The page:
Nick Cooks Pancakes
I tried to explain the rules of play by drawing analogies with similar games:
"Have you played Hearts before? No? How about Euchre? Whist? Bridge... ?"
Nick and I were taking an evening in. Megan's boyfriend, Drew--who lives and works way out in the western suburbs--had come over. Four would be the perfect number to play Spades. I figured that staying up playing cards one night could be a fun experience for my nephew during his visit to Chicago.
I was surprised to find that none of the others had played any of the games I mentioned. I'd have to teach Spades from scratch. I couldn't present the game as just one more variation on the standard formula of card games in which one player leads, the others follow suit, and the high-card or trump takes the trick. I'd need to explain the basic concepts of bidding, sluffing, and even what a trump card was. How could Nick not have grown up with this stuff? His father is a master at Spades and the one I invariably turn to when I need instructions for any new game explained.
I really must perpetuate my education of the nephlings in all manner of card games...
Drew and Megan
Megan's place is close to, but no longer at the exact location where she was living the last time I came through town. She's upgraded to a bigger apartment a few blocks over on Mozart Street. Even better for Nick and me than staying in this great location is having Megan (who grew up here in Chicago) alongside to run around town together, now. She knows the city and knows what's on offer.
She joined us for a Cubs game last Sunday. She guided us to dinner at Piece Pizzeria near Wicker Park. She came along to a long-running performance by local theater troupe, the Neo-Futurists, whose base is in a (former?) funeral home.
The performance we attended was of Too Much Light Makes the Baby Go Blind, a semi-improvisational stage production that's been running for over 25 years. It keeps going by keeping fresh. For each performance, 30 sketches are crammed into an hour. At the end of each week's final performance the audience members determine the minimum number of new sketches that will have to be introduced into the subsequent week's program. The finale brings people on-stage from the crowd to cast two dice, the sum of which determine how many new pieces will have to be scripted over the immediate days. The program is completely transformed every few weeks.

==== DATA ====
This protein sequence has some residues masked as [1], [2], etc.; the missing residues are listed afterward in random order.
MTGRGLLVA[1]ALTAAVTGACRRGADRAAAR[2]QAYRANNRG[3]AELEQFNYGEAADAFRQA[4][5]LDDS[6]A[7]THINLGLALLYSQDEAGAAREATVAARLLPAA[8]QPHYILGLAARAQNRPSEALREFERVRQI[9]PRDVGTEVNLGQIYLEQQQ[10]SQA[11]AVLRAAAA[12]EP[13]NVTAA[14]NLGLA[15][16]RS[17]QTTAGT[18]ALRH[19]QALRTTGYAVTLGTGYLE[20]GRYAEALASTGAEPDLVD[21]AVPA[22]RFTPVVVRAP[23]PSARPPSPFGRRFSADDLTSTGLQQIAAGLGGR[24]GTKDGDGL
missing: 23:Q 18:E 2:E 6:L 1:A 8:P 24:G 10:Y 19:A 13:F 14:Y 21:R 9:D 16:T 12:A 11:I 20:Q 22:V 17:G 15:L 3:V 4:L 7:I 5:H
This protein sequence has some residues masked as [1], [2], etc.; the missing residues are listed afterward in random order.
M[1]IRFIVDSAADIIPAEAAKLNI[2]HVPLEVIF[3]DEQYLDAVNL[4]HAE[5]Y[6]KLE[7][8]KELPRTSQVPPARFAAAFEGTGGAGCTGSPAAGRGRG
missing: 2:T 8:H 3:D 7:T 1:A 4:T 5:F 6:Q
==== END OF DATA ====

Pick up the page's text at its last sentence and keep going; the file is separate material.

Nick was the youngest in the audience. Though edgy, there was nothing untoward, nothing inappropriate for a 15-year old. It was both a production that adults would choose to attend on their own time as well as a production my nephew could enjoy. At least, that's the experience I was hoping for. I know I would have considered it cool to have felt connected to that scene when I was Nick's age.
Nick Waits on Pink Line
Monday, I took Nick around Pilsen, a Chicago neighborhood rich with ethnic character and history. It was first dominated by immigrants from eastern Europe, then by immigrants from Mexico, most recently gentrifying with those Caucasians partial to cheap, central real estate in which to set up their boutiques and art galleries. We walked the length of 18th street from the Red Line to the Pink Line. His souvenir to bring back to Seattle was a loaf of bread bearing the brand name, "Bimbo".
Yesterday, we concluded our Chicago visit with an afternoon in Chicago's Chinatown. I found it unexpected that, despite being in a city so much larger, the Chinatown here feels less remarkable than the one in Seattle. The neighborhoods are probably of a similar size with buildings built during a similar era lined with shops and restaurants offering similar wares and fare.
We came to Chinatown just before Nick's flight; I wanted to take him and Megan out for dim sum. I'd skimmed reviews on-line and settled on a restaurant that had fine reviews of the traditional quality of their dim sum--though thin reviews of their ambience. "Quality of food is more important than setting," I reasoned.
Nick, David, and Megan
It turned out the two were from the Chicago Health Board. Between the time we walked into and out from the restaurant, massive green stickers condemning the restaurant had been adhered to both sets of doors leading into the restaurant. Ugh. Guess I'll have to factor ambience in along with menu reviews the next time I invite people out to eat somewhere new.
Dodgy sanitation incident aside, it's been--at least for me--a perfect visit showing my nephew around Chicago. We've spent the right amount of time in the right mix of places. I had a good time. I think Nick had fun, as well.
He flew back to Seattle, yesterday. I'm about to do the same. I'm now waiting to board a non-stop flight to SEA from ORD. This will be my first time back there in 15 months.
Next stop: Seattle